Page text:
Page:Darwin Journal of Researches.djvu/524

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502
[CHAP. XXI.
RETROSPECT.

heavily in the balance. I speak from experience: it is no trifling evil, cured in a week. If, on the other hand, he take pleasure in naval tactics, he will assuredly have full scope for his taste. But it must be borne in mind, how large a proportion of the time, during a long voyage, is spent on the water, as compared with the days in harbour. And what are the boasted glories of the illimitable ocean? A tedious waste, a desert of water, as the Arabian calls it. No doubt there are some delightful scenes. A moonlight night, with the clear heavens and the dark glittering sea, and the white sails filled by the soft air of a gently-blowing trade-wind; a dead calm, with the heaving surface polished like a mirror, and all still except the occasional flapping of the canvass. It is well once to behold a squall with its rising arch and coming fury, or the heavy gale of wind and mountainous waves. I confess, however, my imagination had painted something more grand, more terrific in the full-grown storm. It is an incomparably finer spectacle when beheld on shore, where the waving trees, the wild flight of the birds, the dark shadows and bright lights, the rushing of the torrents, all proclaim the strife of the unloosed elements. At sea the albatross and little petrel fly as if the storm were their proper sphere, the water rises and sinks as if fulfilling its usual task, the ship alone and its inhabitants seem the objects of wrath. On a forlorn and weather-beaten coast, the scene is indeed different, but the feelings partake more of horror than of wild delight.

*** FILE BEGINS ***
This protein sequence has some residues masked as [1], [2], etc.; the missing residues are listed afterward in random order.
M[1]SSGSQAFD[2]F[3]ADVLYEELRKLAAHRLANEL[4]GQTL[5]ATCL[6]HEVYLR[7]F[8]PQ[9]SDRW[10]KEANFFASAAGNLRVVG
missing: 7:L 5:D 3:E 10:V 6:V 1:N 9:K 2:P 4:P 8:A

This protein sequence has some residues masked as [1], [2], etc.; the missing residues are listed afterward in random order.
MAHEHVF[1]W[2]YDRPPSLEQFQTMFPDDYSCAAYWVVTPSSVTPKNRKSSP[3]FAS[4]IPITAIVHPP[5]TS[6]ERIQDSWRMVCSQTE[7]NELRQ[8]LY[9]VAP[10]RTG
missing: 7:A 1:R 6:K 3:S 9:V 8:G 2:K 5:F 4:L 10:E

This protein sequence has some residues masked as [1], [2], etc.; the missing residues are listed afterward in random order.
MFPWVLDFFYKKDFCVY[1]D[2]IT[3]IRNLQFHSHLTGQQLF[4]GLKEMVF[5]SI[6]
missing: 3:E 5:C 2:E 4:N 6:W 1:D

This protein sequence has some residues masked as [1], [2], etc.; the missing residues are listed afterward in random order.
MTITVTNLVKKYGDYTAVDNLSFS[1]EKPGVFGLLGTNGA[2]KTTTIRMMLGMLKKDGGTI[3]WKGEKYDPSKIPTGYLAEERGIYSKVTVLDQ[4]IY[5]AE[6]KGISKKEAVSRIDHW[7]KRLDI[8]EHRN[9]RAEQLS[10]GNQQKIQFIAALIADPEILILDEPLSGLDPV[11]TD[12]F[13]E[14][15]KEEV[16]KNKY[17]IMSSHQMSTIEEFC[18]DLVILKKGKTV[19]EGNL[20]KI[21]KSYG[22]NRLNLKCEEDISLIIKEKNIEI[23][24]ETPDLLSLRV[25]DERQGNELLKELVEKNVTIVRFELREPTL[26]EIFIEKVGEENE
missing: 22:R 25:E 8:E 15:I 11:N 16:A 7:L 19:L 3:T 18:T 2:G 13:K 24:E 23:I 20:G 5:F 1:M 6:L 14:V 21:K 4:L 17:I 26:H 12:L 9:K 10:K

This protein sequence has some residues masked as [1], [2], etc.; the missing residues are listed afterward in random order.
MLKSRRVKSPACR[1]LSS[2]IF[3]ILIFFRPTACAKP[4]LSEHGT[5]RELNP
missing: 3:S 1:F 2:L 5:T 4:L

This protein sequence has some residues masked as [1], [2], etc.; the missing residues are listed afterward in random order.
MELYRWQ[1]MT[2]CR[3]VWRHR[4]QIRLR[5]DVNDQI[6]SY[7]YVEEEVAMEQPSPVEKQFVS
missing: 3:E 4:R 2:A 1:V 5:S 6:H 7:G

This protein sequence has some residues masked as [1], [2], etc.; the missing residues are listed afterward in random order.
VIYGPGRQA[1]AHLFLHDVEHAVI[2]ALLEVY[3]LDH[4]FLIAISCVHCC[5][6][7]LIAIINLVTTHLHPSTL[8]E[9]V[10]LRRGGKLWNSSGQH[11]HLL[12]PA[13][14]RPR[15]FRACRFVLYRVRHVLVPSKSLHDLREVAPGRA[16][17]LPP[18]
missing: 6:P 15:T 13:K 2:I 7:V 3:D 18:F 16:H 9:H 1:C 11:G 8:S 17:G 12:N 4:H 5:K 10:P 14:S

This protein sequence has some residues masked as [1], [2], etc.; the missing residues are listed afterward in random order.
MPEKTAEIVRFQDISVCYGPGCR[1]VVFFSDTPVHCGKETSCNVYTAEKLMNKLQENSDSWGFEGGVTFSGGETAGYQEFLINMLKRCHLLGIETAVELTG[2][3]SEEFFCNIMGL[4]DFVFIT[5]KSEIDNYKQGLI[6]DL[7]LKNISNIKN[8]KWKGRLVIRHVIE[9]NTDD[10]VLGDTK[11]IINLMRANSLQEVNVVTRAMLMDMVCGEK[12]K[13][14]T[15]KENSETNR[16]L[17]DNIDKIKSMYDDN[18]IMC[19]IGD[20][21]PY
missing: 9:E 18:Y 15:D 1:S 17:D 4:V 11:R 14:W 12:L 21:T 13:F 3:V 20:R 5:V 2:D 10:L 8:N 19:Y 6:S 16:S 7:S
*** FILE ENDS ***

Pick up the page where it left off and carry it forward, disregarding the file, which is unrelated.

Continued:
Let us now look at the brighter side of the past time. The pleasure derived from beholding the scenery and the general aspect of the various countries we have visited, has decidedly been the most constant and highest source of enjoyment. It is probable that the picturesque beauty of many parts of Europe exceeds anything which we beheld. But there is a growing pleasure in comparing the character of the scenery in different countries, which to a certain degree is distinct from merely admiring its beauty. It depends chiefly on an acquaintance with the individual parts of each view: I am strongly induced to believe that, as in music, the person who understands every note will, if he also possesses a proper taste, more thoroughly enjoy the whole, so he who examines each part of a fine view, may also thoroughly comprehend the full and combined effect. Hence, a traveller